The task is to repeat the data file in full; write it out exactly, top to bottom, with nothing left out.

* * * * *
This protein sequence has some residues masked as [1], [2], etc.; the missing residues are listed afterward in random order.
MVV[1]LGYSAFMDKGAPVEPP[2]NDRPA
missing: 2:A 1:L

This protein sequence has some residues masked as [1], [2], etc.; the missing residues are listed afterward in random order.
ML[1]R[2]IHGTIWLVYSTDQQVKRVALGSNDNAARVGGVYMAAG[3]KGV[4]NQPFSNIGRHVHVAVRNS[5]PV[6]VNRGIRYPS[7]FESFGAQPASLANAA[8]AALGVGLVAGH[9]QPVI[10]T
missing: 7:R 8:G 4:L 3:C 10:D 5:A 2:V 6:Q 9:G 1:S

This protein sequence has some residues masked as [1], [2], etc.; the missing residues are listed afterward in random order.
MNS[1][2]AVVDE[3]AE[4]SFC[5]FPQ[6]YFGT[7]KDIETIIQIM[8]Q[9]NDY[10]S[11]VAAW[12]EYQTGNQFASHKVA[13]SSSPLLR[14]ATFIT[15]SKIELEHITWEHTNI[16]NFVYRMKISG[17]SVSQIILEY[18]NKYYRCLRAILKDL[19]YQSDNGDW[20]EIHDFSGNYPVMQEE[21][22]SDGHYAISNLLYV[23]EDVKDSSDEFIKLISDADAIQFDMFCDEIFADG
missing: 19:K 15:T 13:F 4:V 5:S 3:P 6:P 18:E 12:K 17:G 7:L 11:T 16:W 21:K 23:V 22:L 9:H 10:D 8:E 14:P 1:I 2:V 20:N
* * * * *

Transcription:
This protein sequence has some residues masked as [1], [2], etc.; the missing residues are listed afterward in random order.
MVV[1]LGYSAFMDKGAPVEPP[2]NDRPA
missing: 2:A 1:L

This protein sequence has some residues masked as [1], [2], etc.; the missing residues are listed afterward in random order.
ML[1]R[2]IHGTIWLVYSTDQQVKRVALGSNDNAARVGGVYMAAG[3]KGV[4]NQPFSNIGRHVHVAVRNS[5]PV[6]VNRGIRYPS[7]FESFGAQPASLANAA[8]AALGVGLVAGH[9]QPVI[10]T
missing: 7:R 8:G 4:L 3:C 10:D 5:A 2:V 6:Q 9:G 1:S

This protein sequence has some residues masked as [1], [2], etc.; the missing residues are listed afterward in random order.
MNS[1][2]AVVDE[3]AE[4]SFC[5]FPQ[6]YFGT[7]KDIETIIQIM[8]Q[9]NDY[10]S[11]VAAW[12]EYQTGNQFASHKVA[13]SSSPLLR[14]ATFIT[15]SKIELEHITWEHTNI[16]NFVYRMKISG[17]SVSQIILEY[18]NKYYRCLRAILKDL[19]YQSDNGDW[20]EIHDFSGNYPVMQEE[21][22]SDGHYAISNLLYV[23]EDVKDSSDEFIKLISDADAIQFDMFCDEIFADG
missing: 19:K 15:T 13:F 4:V 5:S 3:P 6:P 18:E 12:K 17:G 7:L 11:T 16:W 21:K 23:V 22:L 9:H 10:D 8:E 14:P 1:I 2:V 20:N